- 14 of 15 economists see rate unchanged at record low of 0.5%
- SEB, Swedbank, Danske say bank could raise its rate path
Norway’s central bank is seen lifting its rate outlook as massive fiscal and monetary stimulus looks to have saved the economy from a recession. A vote for a so-called Brexit in the U.K. could unravel even its best laid plans.
Policy makers in Oslo will on Thursday -- the same day as the U.K. votes on its future in the European Union -- keep their benchmark rate unchanged at a record low of 0.5 percent, according to 14 of 15 analysts surveyed by Bloomberg. They are expected to nudge up their outlook for rates amid signs the economic slump has bottomed out, according to economists at SEB AB, Swedbank, Danske Bank and Handelsbanken.
“Economic data show a momentum of growth, the Norwegian economy has bottomed out and will improve”, said Erica Blomgren, chief strategist Norway at SEB AB. She expects the short-end of the rate path to be lifted to at least erase the 20 percent probability for the key rate to go down to zero.
Governor Oeystein Olsen last week signaled he was “relatively optimistic” on the state of the economy as the price of oil has rebounded by about 70 percent since a low earlier this year. While indicating he stands ready to cut further, even into negative if needed, he also said that more caution is now needed as rates approach zero.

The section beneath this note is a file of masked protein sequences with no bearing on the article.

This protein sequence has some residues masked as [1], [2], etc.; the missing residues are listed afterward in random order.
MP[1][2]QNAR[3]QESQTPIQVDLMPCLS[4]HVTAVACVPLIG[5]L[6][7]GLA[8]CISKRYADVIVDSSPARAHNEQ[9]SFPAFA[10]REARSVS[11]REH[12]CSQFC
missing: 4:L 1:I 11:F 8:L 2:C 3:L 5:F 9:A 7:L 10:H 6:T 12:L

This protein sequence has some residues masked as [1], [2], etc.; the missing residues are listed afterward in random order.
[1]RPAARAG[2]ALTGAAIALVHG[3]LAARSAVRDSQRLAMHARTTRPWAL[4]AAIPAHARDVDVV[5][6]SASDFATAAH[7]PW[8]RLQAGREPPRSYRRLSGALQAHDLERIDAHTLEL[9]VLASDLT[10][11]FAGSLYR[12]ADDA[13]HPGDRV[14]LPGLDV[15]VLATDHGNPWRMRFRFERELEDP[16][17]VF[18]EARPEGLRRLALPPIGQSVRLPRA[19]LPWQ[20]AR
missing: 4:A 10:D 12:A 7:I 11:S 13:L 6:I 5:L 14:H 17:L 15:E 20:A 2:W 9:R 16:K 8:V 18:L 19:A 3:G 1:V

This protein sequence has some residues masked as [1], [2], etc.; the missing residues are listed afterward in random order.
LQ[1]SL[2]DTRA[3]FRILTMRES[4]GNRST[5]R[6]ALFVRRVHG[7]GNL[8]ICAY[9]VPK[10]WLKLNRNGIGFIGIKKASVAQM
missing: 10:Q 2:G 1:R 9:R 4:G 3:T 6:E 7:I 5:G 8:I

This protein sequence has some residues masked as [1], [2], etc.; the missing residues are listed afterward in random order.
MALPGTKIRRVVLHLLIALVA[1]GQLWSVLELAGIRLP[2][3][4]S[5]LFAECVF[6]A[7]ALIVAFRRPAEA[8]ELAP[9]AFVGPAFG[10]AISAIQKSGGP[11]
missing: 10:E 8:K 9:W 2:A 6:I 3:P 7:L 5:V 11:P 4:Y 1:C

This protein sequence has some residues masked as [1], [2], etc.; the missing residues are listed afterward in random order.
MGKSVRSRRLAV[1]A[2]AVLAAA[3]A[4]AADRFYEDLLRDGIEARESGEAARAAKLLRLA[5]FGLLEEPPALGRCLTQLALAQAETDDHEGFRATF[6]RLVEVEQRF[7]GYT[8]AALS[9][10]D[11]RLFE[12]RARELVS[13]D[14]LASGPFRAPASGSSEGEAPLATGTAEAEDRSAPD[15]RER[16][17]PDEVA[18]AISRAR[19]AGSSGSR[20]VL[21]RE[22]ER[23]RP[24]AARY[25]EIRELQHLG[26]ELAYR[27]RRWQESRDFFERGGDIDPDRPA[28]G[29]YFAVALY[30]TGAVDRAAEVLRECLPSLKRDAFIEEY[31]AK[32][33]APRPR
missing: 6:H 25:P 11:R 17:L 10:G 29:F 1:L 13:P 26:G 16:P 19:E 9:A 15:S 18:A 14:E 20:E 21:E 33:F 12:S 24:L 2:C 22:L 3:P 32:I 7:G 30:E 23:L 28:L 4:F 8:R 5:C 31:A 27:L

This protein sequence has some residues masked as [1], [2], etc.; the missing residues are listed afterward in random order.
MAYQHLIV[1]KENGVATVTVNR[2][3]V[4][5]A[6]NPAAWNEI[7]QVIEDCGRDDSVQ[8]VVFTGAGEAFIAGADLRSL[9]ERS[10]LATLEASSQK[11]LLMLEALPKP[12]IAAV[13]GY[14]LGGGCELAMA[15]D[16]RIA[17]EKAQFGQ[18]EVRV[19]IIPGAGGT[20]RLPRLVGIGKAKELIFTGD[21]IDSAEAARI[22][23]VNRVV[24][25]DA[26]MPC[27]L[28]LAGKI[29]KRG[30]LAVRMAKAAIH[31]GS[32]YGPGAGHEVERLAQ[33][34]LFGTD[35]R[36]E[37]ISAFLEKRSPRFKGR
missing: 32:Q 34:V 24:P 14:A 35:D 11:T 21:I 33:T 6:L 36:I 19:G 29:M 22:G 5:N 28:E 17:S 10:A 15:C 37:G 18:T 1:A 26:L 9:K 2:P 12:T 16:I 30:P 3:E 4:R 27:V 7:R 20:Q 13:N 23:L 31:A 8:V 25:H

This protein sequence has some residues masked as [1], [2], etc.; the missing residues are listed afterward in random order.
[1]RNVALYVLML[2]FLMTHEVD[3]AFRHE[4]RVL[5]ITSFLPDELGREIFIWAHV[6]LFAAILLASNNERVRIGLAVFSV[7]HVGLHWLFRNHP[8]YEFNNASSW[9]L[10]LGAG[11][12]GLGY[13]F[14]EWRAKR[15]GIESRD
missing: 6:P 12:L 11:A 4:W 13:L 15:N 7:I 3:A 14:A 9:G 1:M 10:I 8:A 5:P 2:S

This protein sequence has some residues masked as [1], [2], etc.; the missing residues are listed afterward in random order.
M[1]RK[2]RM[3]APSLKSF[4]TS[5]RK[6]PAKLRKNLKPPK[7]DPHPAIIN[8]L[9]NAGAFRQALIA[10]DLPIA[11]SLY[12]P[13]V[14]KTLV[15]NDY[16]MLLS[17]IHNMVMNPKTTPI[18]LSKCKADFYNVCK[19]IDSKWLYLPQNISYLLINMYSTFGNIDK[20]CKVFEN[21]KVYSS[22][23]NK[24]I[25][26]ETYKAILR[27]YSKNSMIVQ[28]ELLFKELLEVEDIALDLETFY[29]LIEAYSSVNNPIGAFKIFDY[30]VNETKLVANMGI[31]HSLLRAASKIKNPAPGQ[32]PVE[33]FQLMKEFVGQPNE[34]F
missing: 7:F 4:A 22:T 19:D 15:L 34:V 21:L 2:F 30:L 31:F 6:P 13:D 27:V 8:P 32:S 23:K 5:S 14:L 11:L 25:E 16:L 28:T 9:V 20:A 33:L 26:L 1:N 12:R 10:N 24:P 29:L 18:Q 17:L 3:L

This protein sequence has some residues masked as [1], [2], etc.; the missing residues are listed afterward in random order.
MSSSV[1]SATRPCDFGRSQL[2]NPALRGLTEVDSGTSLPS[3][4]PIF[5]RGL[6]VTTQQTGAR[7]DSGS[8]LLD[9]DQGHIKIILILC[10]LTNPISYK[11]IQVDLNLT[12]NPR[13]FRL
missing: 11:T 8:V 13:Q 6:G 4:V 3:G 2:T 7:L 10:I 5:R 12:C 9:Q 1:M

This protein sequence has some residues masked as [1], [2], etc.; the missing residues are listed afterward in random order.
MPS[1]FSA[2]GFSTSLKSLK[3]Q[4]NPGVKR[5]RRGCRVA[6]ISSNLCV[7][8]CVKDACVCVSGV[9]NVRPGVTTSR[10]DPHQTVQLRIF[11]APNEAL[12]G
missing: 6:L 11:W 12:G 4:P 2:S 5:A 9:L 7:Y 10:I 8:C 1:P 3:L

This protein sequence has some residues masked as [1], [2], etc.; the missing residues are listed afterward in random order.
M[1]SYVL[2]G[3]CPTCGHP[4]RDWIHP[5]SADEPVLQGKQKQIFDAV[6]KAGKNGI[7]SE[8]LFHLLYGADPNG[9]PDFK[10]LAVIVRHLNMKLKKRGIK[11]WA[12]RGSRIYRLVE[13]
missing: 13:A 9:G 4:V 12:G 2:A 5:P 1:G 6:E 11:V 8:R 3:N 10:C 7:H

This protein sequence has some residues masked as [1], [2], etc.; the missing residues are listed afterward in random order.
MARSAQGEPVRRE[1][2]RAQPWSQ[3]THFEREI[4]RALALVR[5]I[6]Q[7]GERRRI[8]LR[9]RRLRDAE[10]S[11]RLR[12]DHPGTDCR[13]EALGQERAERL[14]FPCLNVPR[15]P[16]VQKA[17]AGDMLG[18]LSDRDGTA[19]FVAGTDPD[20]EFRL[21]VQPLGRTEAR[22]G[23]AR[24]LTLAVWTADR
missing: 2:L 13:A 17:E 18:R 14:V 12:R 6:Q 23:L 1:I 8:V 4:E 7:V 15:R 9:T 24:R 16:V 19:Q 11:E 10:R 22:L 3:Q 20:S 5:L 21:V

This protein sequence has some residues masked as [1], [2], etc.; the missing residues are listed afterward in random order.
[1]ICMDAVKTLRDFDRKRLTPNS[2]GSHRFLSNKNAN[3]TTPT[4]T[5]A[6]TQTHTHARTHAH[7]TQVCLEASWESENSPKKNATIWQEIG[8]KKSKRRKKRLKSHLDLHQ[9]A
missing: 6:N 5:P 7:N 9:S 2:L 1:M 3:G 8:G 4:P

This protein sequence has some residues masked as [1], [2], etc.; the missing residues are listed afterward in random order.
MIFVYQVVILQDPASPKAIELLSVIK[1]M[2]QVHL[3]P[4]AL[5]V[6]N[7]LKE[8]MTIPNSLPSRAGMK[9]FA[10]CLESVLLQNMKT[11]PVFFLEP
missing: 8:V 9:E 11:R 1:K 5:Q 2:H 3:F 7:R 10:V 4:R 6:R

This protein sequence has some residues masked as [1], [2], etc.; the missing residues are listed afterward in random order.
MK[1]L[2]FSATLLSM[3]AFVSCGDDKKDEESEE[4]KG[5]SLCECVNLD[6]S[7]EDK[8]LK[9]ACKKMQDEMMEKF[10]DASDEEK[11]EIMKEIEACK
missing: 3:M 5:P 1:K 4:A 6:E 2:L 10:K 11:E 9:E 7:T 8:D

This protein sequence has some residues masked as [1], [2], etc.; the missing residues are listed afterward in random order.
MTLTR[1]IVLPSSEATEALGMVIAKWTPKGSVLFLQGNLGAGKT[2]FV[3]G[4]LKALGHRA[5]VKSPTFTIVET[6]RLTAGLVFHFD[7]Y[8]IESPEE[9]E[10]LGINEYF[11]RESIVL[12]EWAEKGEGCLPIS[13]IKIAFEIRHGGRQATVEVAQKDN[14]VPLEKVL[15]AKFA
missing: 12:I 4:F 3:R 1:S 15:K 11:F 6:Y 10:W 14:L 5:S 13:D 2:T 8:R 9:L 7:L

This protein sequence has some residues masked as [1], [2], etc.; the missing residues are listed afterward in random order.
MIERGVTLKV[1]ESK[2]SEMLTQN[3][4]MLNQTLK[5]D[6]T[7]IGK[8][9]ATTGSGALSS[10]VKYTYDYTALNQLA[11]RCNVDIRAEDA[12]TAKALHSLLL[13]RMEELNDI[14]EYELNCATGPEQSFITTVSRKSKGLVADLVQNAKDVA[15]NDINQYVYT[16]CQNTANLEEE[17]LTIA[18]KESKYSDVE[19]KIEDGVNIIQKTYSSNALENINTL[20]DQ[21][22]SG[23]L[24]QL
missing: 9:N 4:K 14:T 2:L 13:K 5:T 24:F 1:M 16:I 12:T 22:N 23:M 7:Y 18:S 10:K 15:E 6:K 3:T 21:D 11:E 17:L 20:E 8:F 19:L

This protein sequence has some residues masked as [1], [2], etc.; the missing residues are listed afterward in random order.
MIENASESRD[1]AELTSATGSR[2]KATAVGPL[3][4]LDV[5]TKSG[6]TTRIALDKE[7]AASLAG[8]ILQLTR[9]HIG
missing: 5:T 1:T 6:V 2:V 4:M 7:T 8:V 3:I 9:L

Norway, which has accumulated $850 billion in its sovereign wealth fund, has unlike its neighbors been able to avoid negative rates and unconventional monetary policies amid massive fiscal stimulus and a weakening krone. The government is spending a record amount of its oil wealth to counteract a slowdown. Norway is Western Europe’s biggest oil producer and the biggest exporter of gas to the U.K.
"We believe that the bank may nudge upwards its rate path in the short-end, to buy some time to assess further developments in the economy, in particular the housing market," Handelsbanken also said in a June 20 note.
In its latest forecast from March, the central bank predicted its key rate would fall as low as 0.2 percent early next year and not reach above the current level until the second half of 2019.
Harald Magnus Andreassen, chief economist at Swedbank, also said the bank could lift its rate path because the economic sentiment has improved, while pushing a potential rate increase further into the future.
"It is important to differentiate between the oil and non-oil sectors of the Norwegian economy,” he said. “The non-oil sector of the economy took the greatest blow during the financial crisis and led to a greater downturn than what we now observe. Today, it is the oil and oil related industries that have taken a punch. It could have been worse.”
The central bank is seeking to strike a balance between sluggish growth coupled with a booming property market and an accelerating build-up of household debt. Given the rock bottom rates abroad, the central bank has little room to maneuver higher in its monetary policy without boosting the krone.
Kyrre Aamdal, a senior economist at DNB ASA, said it will likely be “status quo” for the bank at the meeting on Thursday even as it may also signal that it can dig further into its toolbox to respond to disruptions from a potential Brexit. DNB has said the krone could very well decline should the Brits vote to leave the EU.
“The bank may comment on a potential Brexit during the upcoming meeting,” he said. “We expect increased market volatility subsequent to a potential leave, and the central bank may prepare for further stimulus if necessary.”